David Gauke has said the new divorce laws are “long overdue” as the justice secretary announced they were taking out “an element that drives up animosity”.
Under new laws, divorcing couples will no longer have to blame each other for the breakdown of their marriage in court.
Currently in England and Wales, unless someone can prove there was adultery, unreasonable behaviour or desertion, the only way to obtain a divorce without their spouse's agreement is to live apart for five years.
However under the new proposals, spouses will be able to submit a "statement of irretrievable breakdown" to apply for divorce under the new laws – removing the requirement for them to submit “evidence of wrongdoing”.
Mr Gauke told talkRADIO’s Julia Hartley-Brewer: “This is long overdue. I think it is necessary for us to bring our divorce laws up to date.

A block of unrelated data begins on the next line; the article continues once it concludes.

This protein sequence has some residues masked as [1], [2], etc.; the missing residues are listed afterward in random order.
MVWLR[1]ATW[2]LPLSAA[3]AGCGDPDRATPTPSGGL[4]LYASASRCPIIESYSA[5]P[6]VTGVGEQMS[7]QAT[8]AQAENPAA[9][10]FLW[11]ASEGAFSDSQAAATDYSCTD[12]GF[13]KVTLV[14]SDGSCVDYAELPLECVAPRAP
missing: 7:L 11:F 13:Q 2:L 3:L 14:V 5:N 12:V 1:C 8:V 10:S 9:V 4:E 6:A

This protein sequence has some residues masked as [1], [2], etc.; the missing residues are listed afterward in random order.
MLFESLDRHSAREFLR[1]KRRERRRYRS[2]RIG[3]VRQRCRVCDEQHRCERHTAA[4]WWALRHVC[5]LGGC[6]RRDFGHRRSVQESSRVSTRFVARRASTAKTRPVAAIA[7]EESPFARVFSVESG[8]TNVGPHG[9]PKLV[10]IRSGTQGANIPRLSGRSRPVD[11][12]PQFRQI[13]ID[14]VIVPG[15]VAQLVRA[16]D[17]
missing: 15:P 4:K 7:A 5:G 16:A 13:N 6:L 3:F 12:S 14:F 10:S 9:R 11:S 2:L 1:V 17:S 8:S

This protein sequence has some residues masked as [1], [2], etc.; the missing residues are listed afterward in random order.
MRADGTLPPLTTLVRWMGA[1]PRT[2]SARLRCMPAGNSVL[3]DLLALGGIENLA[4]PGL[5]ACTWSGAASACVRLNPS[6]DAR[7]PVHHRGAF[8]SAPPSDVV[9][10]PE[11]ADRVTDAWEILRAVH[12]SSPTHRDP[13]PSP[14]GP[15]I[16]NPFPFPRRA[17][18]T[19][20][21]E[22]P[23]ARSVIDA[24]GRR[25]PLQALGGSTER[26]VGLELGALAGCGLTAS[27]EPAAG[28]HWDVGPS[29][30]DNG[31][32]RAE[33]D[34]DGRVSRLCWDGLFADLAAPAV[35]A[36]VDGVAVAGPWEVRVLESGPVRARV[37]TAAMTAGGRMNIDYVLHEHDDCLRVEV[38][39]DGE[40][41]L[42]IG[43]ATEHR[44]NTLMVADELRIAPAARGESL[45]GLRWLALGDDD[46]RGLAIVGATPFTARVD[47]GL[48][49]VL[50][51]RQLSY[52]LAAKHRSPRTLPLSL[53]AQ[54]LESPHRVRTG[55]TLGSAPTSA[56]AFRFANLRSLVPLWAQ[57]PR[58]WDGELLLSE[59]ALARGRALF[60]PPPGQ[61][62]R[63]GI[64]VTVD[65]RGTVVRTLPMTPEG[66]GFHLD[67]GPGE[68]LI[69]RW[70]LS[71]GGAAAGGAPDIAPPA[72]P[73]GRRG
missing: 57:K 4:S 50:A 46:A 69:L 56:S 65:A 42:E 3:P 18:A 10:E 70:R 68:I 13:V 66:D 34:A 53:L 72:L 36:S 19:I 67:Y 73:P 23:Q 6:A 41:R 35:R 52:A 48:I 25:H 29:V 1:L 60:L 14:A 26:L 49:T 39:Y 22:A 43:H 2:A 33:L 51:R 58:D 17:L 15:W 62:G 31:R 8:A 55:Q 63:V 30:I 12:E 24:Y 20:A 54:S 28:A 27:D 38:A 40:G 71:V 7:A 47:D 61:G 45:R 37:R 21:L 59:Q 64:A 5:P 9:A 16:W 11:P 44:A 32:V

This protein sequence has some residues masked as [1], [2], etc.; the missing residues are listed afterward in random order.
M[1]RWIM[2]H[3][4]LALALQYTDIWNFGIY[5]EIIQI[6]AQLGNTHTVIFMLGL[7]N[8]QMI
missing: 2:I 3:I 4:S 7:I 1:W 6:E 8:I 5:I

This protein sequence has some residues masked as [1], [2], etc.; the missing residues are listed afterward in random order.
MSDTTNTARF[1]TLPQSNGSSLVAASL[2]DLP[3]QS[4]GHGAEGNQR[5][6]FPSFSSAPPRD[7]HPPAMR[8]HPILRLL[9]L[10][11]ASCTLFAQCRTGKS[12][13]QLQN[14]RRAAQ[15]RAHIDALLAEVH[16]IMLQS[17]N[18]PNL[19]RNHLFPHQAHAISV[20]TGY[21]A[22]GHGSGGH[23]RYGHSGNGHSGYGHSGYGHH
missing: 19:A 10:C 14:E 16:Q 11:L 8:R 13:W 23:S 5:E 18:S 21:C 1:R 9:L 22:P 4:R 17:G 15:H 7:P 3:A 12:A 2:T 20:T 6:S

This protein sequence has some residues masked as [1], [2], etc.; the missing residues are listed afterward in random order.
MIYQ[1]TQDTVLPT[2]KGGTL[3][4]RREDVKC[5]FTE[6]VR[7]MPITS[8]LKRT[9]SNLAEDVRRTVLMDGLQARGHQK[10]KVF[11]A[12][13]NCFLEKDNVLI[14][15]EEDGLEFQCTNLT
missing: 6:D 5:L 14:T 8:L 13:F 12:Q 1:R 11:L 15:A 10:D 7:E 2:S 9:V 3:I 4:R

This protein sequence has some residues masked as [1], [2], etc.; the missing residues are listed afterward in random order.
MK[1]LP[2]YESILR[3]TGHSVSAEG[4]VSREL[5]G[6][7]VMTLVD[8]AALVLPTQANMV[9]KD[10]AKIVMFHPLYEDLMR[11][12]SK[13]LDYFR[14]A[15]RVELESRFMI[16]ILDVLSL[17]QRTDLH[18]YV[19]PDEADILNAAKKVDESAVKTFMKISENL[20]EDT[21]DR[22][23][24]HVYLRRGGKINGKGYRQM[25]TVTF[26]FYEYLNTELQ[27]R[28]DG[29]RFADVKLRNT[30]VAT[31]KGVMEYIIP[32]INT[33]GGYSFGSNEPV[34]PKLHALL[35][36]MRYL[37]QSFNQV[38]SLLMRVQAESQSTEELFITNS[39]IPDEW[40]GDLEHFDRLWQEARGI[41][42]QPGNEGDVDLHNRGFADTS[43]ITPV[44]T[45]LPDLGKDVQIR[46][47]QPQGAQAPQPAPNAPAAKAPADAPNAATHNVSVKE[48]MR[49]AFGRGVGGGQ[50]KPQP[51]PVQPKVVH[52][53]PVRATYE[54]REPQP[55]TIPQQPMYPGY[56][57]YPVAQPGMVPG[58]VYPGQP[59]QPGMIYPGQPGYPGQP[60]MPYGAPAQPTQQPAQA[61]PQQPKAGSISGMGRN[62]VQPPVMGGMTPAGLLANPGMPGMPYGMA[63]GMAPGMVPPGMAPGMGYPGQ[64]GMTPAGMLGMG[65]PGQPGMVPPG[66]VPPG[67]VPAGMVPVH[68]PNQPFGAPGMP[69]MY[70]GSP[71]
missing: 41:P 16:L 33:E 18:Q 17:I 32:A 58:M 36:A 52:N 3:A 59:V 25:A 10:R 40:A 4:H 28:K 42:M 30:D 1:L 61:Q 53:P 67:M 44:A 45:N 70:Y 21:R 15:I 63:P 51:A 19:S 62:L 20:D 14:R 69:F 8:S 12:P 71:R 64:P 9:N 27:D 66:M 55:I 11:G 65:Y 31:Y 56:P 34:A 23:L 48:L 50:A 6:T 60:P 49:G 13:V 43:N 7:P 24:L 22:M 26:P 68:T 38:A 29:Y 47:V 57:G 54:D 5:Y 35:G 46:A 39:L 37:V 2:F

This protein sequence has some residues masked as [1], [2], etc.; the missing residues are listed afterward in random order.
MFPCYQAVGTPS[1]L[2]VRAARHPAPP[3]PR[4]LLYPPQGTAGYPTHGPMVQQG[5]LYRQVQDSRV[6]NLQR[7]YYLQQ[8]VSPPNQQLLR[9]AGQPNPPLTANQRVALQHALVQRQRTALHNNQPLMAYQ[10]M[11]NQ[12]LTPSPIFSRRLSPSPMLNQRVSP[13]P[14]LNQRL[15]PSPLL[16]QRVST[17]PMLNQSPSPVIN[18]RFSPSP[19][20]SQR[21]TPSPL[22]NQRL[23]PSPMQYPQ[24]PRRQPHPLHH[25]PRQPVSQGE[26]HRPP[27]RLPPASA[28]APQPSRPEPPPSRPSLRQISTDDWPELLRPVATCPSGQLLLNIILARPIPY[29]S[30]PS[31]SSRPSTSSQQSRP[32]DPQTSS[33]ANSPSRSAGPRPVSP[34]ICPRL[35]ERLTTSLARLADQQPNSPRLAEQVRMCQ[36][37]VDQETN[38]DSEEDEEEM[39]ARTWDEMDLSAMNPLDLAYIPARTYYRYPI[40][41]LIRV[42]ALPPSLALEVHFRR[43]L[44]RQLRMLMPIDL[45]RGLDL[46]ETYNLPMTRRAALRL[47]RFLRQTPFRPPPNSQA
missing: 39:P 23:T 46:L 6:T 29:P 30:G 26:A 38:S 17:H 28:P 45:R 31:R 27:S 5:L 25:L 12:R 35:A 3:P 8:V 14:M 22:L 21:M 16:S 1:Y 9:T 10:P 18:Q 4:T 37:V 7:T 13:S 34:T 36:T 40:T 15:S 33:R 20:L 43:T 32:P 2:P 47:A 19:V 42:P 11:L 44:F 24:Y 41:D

“We have taken out an element that seems to drive up animosity.
“It is particularly relevant for divorcing couples with children. The relationship between the parents is still going to be important and anything we can do to make that relationship as positive as it can be – I think we should do that.”
Mr Gauke dismissed criticism that the new laws were “divorce on demand”.
Under new proposals, the minimum time frame of six months from petition to a divorce being finalised will be introduced.
He said: “We are also giving people the opportunity to reflect, reconsider and potentially change their mind because deciding to proceed with a divorce is a huge decision to be made. It should not be made lightly.”
The justice secretary said that the new laws do not “solve all the problems” but that he hopes it will reduce some “animosity” in the process.
He said: “This does not solve all the problems and there will be disputes over money and so on but there is no excuse for having a system that makes the process of getting a divorce more difficult than it needs to be.”